For more than 35 years, Golden has been actively involved in service provision, program development, interprofessional education, research and public policy aimed at developing innovative initiatives and systems integration to improve health and well-being. In 2003 and 2004, she was the John Heinz Senate Fellow for Senator Hillary Rodham Clinton, and she is a past chair of the American Society on Aging. In 2017, she received the Gerontological Society of America's Maxwell A. Pollack Award for Productive Aging, and she recently served as a member of the National Academies of Sciences, Engineering and Medicine committee studying the integration of social needs care into the delivery of health care. She is a fellow of the Gerontological Society of America and the American Academy of Social Work and Social Welfare and is a National Association of Social Workers Social Work Pioneer. Golden holds a master’s degree from the University of Chicago and a bachelor’s degree from Miami University.
Angela Moss, PhD, MSN, APRN-BC, RN, FAAN, is assistant dean of Faculty Practice Patient Care and Consulting Services and assistant professor in the Department of Community Systems and Mental Health Nursing. She has more than 20 years of experience as a nurse, nurse practitioner, educator and administrator. As assistant dean, Moss is responsible for the development, maintenance and financial sustainability of more than 20 diverse academic-practice partnerships in alignment with the college’s core teaching mission and social justice vision.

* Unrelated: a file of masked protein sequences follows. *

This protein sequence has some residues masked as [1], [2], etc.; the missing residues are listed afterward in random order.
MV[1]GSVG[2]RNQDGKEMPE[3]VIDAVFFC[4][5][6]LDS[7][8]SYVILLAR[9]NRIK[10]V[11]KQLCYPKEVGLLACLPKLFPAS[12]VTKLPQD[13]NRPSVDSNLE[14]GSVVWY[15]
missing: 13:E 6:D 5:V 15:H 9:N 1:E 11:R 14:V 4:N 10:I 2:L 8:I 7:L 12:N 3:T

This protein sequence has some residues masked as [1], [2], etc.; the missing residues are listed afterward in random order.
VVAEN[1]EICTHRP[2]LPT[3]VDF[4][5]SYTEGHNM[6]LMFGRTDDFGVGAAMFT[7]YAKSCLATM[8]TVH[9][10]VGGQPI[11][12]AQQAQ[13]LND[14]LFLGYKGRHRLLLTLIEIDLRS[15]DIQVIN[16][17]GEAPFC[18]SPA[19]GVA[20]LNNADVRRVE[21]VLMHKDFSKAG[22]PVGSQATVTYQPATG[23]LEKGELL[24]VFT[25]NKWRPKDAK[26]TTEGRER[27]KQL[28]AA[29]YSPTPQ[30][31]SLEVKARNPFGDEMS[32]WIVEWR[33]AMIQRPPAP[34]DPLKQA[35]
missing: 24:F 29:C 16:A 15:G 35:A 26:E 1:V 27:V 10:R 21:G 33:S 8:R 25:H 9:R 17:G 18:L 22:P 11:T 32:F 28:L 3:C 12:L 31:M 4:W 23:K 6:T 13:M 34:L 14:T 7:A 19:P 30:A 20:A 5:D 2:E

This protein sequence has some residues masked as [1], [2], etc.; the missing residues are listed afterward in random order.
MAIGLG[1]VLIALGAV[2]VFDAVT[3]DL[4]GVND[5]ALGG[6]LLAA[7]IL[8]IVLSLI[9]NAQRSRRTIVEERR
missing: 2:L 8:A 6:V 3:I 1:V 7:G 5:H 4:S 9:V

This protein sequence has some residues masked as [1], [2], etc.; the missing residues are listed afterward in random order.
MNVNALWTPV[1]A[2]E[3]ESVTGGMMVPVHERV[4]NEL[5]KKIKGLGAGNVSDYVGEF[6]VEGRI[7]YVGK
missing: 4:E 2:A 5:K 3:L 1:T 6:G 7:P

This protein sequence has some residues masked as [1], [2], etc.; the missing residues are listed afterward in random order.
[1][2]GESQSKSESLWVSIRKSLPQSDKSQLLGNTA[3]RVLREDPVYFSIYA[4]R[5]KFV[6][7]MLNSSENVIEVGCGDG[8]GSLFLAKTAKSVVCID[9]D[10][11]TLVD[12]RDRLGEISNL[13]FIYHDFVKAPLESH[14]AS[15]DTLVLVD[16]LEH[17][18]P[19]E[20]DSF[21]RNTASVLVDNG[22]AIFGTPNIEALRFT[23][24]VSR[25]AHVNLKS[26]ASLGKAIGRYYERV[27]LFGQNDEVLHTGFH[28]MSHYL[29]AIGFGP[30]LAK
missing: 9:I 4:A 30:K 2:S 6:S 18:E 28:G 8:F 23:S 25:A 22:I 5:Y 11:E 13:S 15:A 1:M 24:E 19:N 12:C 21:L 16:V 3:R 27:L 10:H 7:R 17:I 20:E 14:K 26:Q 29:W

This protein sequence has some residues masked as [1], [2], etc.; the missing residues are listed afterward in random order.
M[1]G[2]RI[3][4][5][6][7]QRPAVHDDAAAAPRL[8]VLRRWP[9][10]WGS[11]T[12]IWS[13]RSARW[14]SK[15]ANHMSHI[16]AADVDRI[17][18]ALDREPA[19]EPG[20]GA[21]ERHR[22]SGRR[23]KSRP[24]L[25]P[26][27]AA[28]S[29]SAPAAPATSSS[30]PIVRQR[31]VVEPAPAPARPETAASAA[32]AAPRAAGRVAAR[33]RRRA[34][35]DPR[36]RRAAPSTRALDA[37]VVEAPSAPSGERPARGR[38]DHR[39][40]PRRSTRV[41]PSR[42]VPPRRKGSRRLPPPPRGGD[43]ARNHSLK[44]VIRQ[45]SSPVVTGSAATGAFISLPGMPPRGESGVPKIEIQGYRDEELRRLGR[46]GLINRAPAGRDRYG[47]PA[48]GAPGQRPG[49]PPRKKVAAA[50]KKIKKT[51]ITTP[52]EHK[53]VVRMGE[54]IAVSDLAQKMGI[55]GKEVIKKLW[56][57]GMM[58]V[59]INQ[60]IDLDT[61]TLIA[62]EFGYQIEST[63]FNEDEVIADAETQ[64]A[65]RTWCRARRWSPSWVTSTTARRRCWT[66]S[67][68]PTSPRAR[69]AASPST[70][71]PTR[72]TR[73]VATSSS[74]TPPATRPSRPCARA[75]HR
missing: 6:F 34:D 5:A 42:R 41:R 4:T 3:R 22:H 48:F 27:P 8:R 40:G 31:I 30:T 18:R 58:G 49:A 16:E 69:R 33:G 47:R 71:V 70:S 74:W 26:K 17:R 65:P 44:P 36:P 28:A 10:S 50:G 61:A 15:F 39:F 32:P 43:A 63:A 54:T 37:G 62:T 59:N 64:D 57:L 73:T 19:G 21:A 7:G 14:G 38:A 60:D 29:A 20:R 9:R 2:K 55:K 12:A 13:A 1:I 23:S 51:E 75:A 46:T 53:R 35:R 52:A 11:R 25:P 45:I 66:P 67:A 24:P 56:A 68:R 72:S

She is an expert in the strategic development of self-sustaining nurse-managed care delivery models within communities and built environments. Under her leadership, Rush’s Faculty Practice Patient Care and Consulting Services, where more than 60 faculty clinicians provide nursing care to Chicago’s most vulnerable populations, has grown by more than 550% in the last four years. Rush students contribute over 30,000 annual clinical training hours in the faculty practice program and, as a result, develop specialized clinical skills to care for vulnerable patient populations.